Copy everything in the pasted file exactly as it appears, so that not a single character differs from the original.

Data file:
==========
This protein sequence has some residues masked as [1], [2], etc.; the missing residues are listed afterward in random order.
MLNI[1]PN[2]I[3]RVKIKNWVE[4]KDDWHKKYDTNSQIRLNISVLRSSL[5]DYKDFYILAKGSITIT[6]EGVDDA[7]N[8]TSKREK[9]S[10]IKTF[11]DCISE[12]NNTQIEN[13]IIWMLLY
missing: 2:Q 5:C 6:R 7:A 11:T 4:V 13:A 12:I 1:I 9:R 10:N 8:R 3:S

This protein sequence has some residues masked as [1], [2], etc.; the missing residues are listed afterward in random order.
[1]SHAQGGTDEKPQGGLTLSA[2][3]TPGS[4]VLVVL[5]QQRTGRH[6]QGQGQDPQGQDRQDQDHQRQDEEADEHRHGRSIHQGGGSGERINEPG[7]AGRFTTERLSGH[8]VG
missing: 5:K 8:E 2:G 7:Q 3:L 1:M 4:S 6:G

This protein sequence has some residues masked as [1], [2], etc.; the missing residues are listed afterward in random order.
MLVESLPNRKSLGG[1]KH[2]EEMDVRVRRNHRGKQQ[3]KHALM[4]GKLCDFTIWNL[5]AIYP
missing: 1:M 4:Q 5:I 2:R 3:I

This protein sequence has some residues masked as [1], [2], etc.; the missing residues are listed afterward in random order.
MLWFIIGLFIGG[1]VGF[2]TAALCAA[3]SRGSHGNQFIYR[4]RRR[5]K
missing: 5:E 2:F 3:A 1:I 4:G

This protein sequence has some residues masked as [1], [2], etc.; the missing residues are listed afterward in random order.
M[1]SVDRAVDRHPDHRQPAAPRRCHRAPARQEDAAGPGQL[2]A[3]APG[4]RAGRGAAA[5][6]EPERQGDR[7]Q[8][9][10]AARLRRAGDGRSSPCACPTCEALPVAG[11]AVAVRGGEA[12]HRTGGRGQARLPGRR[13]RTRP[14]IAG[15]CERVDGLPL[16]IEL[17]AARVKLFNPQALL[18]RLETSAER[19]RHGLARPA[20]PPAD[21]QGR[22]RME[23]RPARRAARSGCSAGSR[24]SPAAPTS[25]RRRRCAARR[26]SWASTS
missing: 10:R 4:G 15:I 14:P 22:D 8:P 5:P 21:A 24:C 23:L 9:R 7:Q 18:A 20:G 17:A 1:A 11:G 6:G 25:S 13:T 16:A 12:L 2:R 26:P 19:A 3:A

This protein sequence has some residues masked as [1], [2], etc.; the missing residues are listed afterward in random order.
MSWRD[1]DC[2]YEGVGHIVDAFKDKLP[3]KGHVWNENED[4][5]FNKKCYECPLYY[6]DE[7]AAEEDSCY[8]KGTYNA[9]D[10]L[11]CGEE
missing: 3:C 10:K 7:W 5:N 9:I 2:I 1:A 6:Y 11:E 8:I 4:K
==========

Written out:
This protein sequence has some residues masked as [1], [2], etc.; the missing residues are listed afterward in random order.
MLNI[1]PN[2]I[3]RVKIKNWVE[4]KDDWHKKYDTNSQIRLNISVLRSSL[5]DYKDFYILAKGSITIT[6]EGVDDA[7]N[8]TSKREK[9]S[10]IKTF[11]DCISE[12]NNTQIEN[13]IIWMLLY
missing: 2:Q 5:C 6:R 7:A 11:T 4:V 13:A 12:I 1:I 9:R 10:N 8:R 3:S

This protein sequence has some residues masked as [1], [2], etc.; the missing residues are listed afterward in random order.
[1]SHAQGGTDEKPQGGLTLSA[2][3]TPGS[4]VLVVL[5]QQRTGRH[6]QGQGQDPQGQDRQDQDHQRQDEEADEHRHGRSIHQGGGSGERINEPG[7]AGRFTTERLSGH[8]VG
missing: 5:K 8:E 2:G 7:Q 3:L 1:M 4:S 6:G

This protein sequence has some residues masked as [1], [2], etc.; the missing residues are listed afterward in random order.
MLVESLPNRKSLGG[1]KH[2]EEMDVRVRRNHRGKQQ[3]KHALM[4]GKLCDFTIWNL[5]AIYP
missing: 1:M 4:Q 5:I 2:R 3:I

This protein sequence has some residues masked as [1], [2], etc.; the missing residues are listed afterward in random order.
MLWFIIGLFIGG[1]VGF[2]TAALCAA[3]SRGSHGNQFIYR[4]RRR[5]K
missing: 5:E 2:F 3:A 1:I 4:G

This protein sequence has some residues masked as [1], [2], etc.; the missing residues are listed afterward in random order.
M[1]SVDRAVDRHPDHRQPAAPRRCHRAPARQEDAAGPGQL[2]A[3]APG[4]RAGRGAAA[5][6]EPERQGDR[7]Q[8][9][10]AARLRRAGDGRSSPCACPTCEALPVAG[11]AVAVRGGEA[12]HRTGGRGQARLPGRR[13]RTRP[14]IAG[15]CERVDGLPL[16]IEL[17]AARVKLFNPQALL[18]RLETSAER[19]RHGLARPA[20]PPAD[21]QGR[22]RME[23]RPARRAARSGCSAGSR[24]SPAAPTS[25]RRRRCAARR[26]SWASTS
missing: 10:R 4:G 15:I 14:P 22:D 8:P 5:P 21:A 24:C 23:L 9:R 7:Q 18:A 20:G 17:A 1:A 11:G 6:G 25:S 13:T 16:A 12:L 2:R 26:P 19:A 3:A

This protein sequence has some residues masked as [1], [2], etc.; the missing residues are listed afterward in random order.
MSWRD[1]DC[2]YEGVGHIVDAFKDKLP[3]KGHVWNENED[4][5]FNKKCYECPLYY[6]DE[7]AAEEDSCY[8]KGTYNA[9]D[10]L[11]CGEE
missing: 3:C 10:K 7:W 5:N 9:I 2:I 1:A 6:Y 11:E 8:I 4:K